Released on March 17, 2023

An interdisciplinary team of UCF researchers are focusing on the human connection to improve heart health in medically underserved communities thanks to a new grant from the U.S. Department of Health’s Health Resources & Services Administration.

UCF researchers Reshawna Chapple on left and Desiree Díaz on right.
UCF researchers Reshawna Chapple and Desiree Díaz are working to establish and validate simulation scenarios to promote public health nursing with inter- and intradisciplinary education and expose students to public health nursing — a field where more nurses and providers are needed.

Cardiovascular disease, which includes heart attacks and stroke, is the leading cause of death in the U.S. But it doesn’t have to be. According to the Centers for Disease Control (CDC), an estimated 80% of cardiovascular disease is preventable.

However, there is not a one-size-fits-all approach to prevention. According to the CDC, healthcare disparities, including geography, race and ethnicity and other social determinants of health, can limit some people’s chances to be healthy.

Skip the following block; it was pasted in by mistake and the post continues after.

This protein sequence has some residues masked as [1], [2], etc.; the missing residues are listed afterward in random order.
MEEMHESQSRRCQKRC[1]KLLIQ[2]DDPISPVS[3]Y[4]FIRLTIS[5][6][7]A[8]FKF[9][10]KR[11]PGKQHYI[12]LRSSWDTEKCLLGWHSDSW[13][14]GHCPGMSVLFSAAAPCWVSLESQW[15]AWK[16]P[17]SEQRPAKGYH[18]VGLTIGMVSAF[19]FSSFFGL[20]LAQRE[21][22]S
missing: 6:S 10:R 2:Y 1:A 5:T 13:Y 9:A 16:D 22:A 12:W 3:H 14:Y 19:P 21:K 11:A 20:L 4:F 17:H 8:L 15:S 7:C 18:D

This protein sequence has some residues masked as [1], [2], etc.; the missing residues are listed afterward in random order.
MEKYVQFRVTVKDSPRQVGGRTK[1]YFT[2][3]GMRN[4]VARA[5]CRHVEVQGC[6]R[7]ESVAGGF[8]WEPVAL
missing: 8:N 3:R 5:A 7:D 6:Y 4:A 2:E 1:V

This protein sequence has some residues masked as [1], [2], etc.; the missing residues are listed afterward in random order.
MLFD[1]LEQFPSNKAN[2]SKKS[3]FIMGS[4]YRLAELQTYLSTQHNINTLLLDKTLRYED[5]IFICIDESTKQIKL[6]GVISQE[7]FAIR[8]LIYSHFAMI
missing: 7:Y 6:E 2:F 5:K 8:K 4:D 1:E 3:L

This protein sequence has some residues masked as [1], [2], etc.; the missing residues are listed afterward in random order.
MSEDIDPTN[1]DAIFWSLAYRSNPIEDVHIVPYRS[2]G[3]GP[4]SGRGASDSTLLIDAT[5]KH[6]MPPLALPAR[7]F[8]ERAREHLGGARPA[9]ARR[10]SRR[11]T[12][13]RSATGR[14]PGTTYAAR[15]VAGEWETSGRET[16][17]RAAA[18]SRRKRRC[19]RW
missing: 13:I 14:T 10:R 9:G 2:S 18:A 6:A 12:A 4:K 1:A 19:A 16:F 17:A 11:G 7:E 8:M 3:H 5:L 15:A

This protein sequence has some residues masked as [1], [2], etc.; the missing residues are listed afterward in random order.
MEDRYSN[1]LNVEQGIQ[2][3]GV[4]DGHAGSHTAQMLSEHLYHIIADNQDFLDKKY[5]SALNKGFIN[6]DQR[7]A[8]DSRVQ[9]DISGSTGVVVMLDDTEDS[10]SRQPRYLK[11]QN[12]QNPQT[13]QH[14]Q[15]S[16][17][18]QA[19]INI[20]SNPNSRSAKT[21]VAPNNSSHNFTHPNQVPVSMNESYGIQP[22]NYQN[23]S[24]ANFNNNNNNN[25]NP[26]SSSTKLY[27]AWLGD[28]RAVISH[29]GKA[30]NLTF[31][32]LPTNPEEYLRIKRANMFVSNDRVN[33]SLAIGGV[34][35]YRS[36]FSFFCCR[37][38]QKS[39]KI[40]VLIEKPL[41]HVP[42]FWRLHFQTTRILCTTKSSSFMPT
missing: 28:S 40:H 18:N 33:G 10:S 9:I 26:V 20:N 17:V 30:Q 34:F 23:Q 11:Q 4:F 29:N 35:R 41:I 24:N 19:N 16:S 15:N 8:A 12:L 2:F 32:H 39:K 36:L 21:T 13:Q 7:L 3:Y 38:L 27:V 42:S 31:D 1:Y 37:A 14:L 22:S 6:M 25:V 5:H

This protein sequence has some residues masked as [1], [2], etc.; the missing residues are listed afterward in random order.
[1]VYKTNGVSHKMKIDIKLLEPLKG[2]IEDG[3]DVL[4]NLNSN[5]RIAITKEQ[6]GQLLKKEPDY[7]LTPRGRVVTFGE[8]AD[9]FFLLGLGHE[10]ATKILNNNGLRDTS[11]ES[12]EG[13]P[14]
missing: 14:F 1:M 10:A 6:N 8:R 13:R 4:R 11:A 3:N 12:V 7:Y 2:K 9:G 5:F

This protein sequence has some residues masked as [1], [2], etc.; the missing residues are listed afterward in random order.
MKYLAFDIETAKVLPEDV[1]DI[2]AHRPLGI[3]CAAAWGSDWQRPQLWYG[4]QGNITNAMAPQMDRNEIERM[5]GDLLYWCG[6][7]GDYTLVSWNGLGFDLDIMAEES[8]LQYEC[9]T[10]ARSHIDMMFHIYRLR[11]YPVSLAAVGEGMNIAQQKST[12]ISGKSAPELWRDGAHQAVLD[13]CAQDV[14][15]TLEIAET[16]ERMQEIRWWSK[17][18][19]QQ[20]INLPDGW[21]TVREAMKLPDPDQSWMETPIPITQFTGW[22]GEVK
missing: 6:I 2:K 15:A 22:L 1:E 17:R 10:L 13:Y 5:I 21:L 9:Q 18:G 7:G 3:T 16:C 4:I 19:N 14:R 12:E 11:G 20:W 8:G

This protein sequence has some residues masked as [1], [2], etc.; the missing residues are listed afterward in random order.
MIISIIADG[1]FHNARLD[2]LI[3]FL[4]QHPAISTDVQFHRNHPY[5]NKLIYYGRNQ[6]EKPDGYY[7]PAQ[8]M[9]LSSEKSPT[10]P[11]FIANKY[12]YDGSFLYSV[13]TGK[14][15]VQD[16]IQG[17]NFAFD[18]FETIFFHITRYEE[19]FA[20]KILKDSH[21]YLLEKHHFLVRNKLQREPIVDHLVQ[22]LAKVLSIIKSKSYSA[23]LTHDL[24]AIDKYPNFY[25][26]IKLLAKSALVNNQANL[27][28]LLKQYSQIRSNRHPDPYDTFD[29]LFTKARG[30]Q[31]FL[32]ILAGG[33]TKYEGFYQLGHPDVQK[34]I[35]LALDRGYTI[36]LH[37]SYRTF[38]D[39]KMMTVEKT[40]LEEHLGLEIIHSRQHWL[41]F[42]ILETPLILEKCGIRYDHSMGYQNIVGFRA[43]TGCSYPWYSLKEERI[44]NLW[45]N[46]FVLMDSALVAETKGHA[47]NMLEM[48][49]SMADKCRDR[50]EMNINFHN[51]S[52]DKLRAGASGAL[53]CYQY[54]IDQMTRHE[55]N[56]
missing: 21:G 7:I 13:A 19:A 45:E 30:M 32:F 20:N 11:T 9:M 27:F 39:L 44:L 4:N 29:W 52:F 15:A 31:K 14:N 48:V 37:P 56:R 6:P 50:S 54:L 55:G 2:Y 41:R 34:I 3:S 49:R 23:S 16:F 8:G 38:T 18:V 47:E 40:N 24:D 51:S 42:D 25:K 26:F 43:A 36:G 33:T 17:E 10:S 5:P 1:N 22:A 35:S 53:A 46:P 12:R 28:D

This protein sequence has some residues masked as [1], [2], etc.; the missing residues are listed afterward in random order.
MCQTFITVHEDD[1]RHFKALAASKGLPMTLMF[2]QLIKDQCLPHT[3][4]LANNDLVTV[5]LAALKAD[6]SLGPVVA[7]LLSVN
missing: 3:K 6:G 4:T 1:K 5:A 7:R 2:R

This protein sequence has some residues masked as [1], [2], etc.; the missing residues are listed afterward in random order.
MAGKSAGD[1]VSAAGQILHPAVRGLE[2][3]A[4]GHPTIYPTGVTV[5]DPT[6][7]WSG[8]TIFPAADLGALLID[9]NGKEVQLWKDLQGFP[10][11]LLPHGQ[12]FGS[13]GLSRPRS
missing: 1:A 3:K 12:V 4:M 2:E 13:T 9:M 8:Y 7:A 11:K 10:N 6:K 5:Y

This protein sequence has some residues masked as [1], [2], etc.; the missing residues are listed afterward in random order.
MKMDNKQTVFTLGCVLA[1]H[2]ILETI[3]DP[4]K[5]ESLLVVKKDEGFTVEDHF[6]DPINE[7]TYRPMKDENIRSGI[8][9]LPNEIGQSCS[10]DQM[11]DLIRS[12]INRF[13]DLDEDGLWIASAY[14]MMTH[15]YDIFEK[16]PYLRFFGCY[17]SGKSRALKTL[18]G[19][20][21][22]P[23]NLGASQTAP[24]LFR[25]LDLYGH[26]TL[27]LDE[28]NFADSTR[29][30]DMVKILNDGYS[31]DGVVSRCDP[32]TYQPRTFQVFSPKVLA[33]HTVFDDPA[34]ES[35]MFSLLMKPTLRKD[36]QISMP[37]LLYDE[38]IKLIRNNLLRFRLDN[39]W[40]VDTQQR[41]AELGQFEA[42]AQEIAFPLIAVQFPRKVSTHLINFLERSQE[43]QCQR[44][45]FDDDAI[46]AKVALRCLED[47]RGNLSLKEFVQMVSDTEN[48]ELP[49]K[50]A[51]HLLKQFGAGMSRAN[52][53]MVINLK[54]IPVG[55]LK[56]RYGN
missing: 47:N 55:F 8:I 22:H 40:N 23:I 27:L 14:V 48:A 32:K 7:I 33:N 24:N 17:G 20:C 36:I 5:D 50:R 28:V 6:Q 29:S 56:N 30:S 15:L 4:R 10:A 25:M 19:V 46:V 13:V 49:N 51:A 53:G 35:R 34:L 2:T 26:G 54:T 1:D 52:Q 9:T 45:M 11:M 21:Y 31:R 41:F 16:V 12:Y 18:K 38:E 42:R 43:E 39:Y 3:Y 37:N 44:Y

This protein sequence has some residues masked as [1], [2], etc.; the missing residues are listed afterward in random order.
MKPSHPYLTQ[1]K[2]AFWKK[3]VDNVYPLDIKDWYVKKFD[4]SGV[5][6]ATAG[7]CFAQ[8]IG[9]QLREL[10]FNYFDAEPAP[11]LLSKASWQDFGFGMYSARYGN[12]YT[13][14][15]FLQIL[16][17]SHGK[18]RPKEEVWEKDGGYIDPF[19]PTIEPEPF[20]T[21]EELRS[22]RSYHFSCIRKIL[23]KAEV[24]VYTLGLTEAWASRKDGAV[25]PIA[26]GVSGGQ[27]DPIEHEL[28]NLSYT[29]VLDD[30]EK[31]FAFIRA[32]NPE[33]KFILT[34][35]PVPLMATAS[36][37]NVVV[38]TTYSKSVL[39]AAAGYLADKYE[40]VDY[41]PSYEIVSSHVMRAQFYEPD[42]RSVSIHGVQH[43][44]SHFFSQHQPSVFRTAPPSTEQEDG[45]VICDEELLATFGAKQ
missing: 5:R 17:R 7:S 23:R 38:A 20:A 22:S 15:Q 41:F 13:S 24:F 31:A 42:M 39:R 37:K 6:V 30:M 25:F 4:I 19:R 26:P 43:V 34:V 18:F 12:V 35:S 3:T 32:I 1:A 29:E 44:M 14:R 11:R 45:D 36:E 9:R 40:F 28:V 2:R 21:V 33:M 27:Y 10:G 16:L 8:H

To improve the heart health for people living in low-income or rural communities where there is a higher prevalence of heart disease and higher death rates compared to people living in urban settings, healthcare workers need to “meet patients where they are at,” says Desiree Díaz, a global simulation expert and associate professor at the College of Nursing.

“For example, if I tell someone that they need to eat more fresh fruits and vegetables, but they are unable to go to the market and are eating in a soup kitchen, I’m not helping them improve their health,” she says.

That’s why she is part of a team of UCF researchers leading a new two-year, nearly $500,000 project funded by the Health Resources & Services Administration, part of the U.S. Department of Health, to do just that. They aim to educate the next generation of nurses, nurse practitioners and social workers to ultimately improve the heart health of individuals living in medically underserved communities.

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